Most conservatives within the ed reform movement have the good sense not to plan panels around these tangential conservative movements. Evidence for the Left/Technoratic takeover can be found in the fact that Stacey and other ed reform leaders no longer feel any restraint in highlighting tangential “social justice” movements in their conferences, organizational activities, writings, Tweets, and other activities. They would be right to find efforts to highlight “conservative” tangential issues as a divisive distraction, but they are unable to see how the tangential issues they view as good might produce the same reaction in others.
Let me be clear, that by “tangential” I mean issues on which there is not broad consensus among those we wish to include in the ed reform coalition. I am not offering any opinion here on whether institutional racism, poverty, police brutality, affirmative action, abortion, and two-parent households are educationally important or not. My point here is not whether these are valid and related concerns or not, but that they are likely to divide and shrink the ed reform coalition if they are highlighted.
I am also not trying to silence anyone, hinder their free speech, or demand “safe spaces” in which people do not have to confront issues. People should feel free to talk about whatever they want and organize conferences in any way they think best. But people have to understand that if they choose to focus on certain issues, they will narrow their coalition. This would be as true if you wanted to emphasize alleged problems with affirmative action as alleged problems with police brutality.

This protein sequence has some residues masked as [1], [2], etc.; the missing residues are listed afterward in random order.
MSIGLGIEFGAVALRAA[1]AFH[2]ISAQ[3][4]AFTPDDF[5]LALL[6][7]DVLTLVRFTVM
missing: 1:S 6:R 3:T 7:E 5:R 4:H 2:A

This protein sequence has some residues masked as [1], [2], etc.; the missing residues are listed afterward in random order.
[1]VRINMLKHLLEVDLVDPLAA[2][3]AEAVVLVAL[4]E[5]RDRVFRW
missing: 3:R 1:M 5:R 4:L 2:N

You can decide to be the family member at the Thanksgiving table who lectures your uncle on the errors of his ways, but you will do so at the expense of family harmony. And he will be less likely to accept invitations to future family gatherings or offer help on family needs.
It’s possible that Stacey and the co-signers of the “open letter” have just had enough of their uncle and don’t care about alienating him. That’s fine. But as I’ve argued in much more snarky fashion elsewhere, the adoption and implementation of ed reform depends heavily on support from state Republicans. You can’t alienate them and those to whom they listen in the ed reform movement without seriously weakening the political prospects for ed reform. I am also puzzled by why the largest donors will continue paying for organizations, conferences, and staff who would rather lecture their uncle than maintain family harmony.